Us vs. Them

The two leading candidates in Brazil’s presidential race chose running mates over the weekend, signaling that the campaign is heating up.

Far-right candidate Jair Bolsonaro of the Social Liberal Party chose reserve general Hamilton Mourao of the conservative Brazilian Labor Renewal Party to share the right-wing ticket, while former president Luiz Ignacio “Lula” da Silva selected former Sao Paulo mayor Fernando Haddad as his running mate, Al Jazeera reported.

The left-wing Workers’ Party had announced Lula as its presidential candidate last week, though he is likely to be barred from running in the election due to his recent conviction on corruption charges.

With Lula now the only candidate currently polling ahead of Bolsonaro, the far-right leader’s provocative statements and his running mate’s comments supporting military intervention in politics are raising concerns in the lead-up to the Oct. 7 vote.

Still, Professor Francisco Panizza, a Latin American politics analyst at the UK’s London School of Economics, told Al Jazeera that Brazil’s two-round election system makes it unlikely Bolsonaro will win office, though he could well make it to the run-off.


And Then They Fall

Ethiopia’s march forward under new Prime Minister Abiy Ahmed continues, as a controversial regional leader accused of gross human rights violations resigned in the wake of the deployment of federal troops to restore order in the state of Somali.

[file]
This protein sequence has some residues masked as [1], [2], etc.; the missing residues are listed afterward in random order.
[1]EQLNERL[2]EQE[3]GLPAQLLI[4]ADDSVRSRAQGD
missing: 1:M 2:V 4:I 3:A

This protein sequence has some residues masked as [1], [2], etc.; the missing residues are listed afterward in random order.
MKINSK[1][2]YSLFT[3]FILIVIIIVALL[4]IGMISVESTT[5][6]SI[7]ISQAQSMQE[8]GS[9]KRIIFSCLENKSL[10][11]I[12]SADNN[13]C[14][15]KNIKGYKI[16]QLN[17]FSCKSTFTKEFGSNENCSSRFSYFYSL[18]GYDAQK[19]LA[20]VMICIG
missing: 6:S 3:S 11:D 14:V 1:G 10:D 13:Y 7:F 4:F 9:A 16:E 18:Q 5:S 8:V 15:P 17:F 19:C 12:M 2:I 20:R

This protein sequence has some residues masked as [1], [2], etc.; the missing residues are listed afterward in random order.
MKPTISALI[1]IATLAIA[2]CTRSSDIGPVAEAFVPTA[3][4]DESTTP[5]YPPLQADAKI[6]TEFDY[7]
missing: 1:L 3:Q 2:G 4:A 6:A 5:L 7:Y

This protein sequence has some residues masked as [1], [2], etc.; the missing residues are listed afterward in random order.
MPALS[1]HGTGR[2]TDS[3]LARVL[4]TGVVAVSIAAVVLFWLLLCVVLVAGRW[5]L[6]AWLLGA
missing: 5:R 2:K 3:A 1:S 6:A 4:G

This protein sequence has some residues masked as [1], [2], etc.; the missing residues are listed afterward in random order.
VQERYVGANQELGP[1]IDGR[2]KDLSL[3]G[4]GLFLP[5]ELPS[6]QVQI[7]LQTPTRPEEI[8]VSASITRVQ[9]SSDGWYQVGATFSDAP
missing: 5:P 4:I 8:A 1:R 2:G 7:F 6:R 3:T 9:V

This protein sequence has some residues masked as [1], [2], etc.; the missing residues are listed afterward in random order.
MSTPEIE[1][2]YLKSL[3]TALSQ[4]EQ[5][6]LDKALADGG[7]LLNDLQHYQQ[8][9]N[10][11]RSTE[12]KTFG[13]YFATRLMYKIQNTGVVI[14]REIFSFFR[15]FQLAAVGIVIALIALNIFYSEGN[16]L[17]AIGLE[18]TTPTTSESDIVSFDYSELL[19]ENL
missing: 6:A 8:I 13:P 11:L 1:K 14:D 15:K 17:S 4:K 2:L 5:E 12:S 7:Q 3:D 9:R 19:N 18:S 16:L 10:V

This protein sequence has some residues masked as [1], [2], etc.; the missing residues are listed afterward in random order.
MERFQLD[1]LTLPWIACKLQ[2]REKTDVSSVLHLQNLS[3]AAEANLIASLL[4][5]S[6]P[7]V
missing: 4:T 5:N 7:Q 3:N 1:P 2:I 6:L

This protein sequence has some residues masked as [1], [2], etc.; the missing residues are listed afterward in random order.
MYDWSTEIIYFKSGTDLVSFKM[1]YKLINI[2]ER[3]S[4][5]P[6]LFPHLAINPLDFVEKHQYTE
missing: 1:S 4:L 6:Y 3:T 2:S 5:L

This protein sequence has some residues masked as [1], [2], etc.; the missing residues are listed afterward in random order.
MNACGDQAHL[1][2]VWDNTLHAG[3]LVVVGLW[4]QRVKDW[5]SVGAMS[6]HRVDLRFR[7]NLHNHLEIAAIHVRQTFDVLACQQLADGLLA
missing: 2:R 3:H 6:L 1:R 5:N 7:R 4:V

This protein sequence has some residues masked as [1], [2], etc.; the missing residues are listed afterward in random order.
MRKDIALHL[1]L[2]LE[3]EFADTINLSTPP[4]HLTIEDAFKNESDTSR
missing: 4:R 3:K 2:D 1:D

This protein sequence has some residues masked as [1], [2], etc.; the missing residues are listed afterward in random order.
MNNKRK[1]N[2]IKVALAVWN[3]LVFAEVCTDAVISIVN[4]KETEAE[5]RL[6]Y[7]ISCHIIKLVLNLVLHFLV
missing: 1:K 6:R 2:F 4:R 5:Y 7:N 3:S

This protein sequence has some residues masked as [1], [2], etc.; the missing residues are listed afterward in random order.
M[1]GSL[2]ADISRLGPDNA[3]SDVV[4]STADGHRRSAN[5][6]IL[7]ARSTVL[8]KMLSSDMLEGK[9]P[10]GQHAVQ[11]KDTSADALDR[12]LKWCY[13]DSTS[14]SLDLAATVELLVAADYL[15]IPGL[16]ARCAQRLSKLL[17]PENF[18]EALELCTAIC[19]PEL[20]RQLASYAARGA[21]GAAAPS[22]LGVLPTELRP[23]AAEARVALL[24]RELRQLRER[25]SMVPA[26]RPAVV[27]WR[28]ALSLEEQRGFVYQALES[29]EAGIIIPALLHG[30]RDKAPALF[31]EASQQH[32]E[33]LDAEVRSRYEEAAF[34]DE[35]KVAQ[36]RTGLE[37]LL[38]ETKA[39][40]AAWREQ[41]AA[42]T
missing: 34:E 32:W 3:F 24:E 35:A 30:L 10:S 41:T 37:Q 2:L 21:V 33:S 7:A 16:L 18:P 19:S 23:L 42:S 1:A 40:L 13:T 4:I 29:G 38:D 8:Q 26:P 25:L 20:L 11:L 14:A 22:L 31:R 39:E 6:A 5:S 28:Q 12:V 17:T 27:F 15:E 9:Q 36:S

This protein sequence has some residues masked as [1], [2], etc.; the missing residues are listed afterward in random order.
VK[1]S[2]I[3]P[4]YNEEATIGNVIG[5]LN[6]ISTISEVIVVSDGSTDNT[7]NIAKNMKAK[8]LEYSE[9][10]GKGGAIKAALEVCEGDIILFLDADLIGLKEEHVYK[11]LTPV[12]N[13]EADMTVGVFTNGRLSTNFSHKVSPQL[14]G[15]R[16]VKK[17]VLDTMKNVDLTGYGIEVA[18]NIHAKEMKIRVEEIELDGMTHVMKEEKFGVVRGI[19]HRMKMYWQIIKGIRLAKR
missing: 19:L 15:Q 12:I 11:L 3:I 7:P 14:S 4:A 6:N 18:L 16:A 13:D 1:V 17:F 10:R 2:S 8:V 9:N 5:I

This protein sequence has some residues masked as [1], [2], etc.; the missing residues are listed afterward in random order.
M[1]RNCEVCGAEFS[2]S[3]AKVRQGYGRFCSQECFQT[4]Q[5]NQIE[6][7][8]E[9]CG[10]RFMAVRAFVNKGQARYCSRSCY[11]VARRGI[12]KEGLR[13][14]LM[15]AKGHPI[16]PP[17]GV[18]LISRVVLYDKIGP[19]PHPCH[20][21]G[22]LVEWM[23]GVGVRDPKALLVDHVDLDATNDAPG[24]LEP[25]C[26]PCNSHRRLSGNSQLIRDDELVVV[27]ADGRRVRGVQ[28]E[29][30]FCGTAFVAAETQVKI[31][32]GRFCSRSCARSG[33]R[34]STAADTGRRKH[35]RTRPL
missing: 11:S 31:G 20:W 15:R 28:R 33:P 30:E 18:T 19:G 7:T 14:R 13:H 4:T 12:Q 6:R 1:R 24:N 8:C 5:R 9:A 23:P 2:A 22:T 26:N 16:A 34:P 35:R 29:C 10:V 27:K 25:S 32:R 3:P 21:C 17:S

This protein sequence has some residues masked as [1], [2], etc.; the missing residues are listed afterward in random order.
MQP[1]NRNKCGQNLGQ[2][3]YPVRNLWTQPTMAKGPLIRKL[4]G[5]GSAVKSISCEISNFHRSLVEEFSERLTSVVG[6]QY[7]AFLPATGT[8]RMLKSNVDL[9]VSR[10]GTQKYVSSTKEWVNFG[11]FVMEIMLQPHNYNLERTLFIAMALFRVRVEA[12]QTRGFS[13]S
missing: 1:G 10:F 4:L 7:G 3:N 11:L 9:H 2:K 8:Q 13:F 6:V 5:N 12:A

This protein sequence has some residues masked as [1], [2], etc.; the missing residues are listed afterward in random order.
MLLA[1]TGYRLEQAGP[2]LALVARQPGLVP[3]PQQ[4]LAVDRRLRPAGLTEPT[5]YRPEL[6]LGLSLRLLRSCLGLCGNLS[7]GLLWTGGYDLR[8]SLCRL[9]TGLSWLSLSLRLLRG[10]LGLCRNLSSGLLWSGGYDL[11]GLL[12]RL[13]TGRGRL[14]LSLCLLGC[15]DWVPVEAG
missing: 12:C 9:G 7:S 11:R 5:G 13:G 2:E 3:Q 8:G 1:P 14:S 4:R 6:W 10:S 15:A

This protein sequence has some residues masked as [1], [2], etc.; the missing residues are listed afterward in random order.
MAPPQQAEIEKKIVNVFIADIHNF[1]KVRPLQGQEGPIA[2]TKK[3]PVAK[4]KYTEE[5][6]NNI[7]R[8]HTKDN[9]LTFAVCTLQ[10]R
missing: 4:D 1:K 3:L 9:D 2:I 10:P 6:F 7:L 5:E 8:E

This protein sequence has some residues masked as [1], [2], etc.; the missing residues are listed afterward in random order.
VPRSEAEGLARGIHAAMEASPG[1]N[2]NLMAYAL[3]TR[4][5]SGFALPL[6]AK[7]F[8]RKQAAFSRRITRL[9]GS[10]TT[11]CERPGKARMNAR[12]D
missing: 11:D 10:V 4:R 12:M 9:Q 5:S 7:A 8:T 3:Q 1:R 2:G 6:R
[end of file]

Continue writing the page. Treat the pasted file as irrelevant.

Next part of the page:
AfricaNews cited the Ethiopia Somali News Agency (ESNA) as saying that Abdi Mohamoud Omar, aka Abdi Illey, has officially resigned. He will be replaced by the region’s Finance Minister Ahmed Abdi Ilkacase.

Violence broke out in the regional capital of Jijiga on Saturday as mobs targeted properties owned by ethnic minorities, Reuters reported. Central government spokesman Ahmed Shide said regional officials had claimed the center was illegally forcing them to resign and ordered a regional paramilitary force to organize the attacks.

The Somali state has long been troubled by unrest and ethnic strife. But its regional government came into focus recently when a Human Rights Watch report held Illey responsible for “a brutal and relentless pattern of abuse, torture, rape, and humiliation” at the region’s Jail Ogaden. The report followed a speech by Abiy in which he spoke out against torture as a form of state terrorism.


Speaking in Colors

Conventional wisdom has it that chameleons can blend into just about any environment, quickly changing their hue to match.

Not so fast, says a recent article in National Geographic.

“People believe that if you put a chameleon on chessboard it’s going to hide by taking the same pattern or color,” Michel Milinkovitch, an evolutionary geneticist at the University of Geneva, told the magazine. “But this of course is not true.”

In the lizards’ natural habitats, color change isn’t a big part of blending in, says Milinkovitch. They already look a lot like the leaves or branches around them.

The brilliant displays actually serve other purposes altogether, like asserting dominance or courting.

For example, when two males encounter each other, “they go nuts,” Milinkovitch says. “They’ll become yellow, red, white – something visible in the tree.” The weaker male concedes by turning off his display first.

Males also use their technicolor displays to try to dazzle the dames. And females signal yes or no with a color change as well, sometimes going very dark for an emphatic ‘no.’

One thing chameleons won’t do, despite a famous RayBan ad, is quickly match the shade of a series of sunglass frames. Gimmicks like that, says Milinkovitch, “are completely fake.”

Check out how these creatures speak in colors here.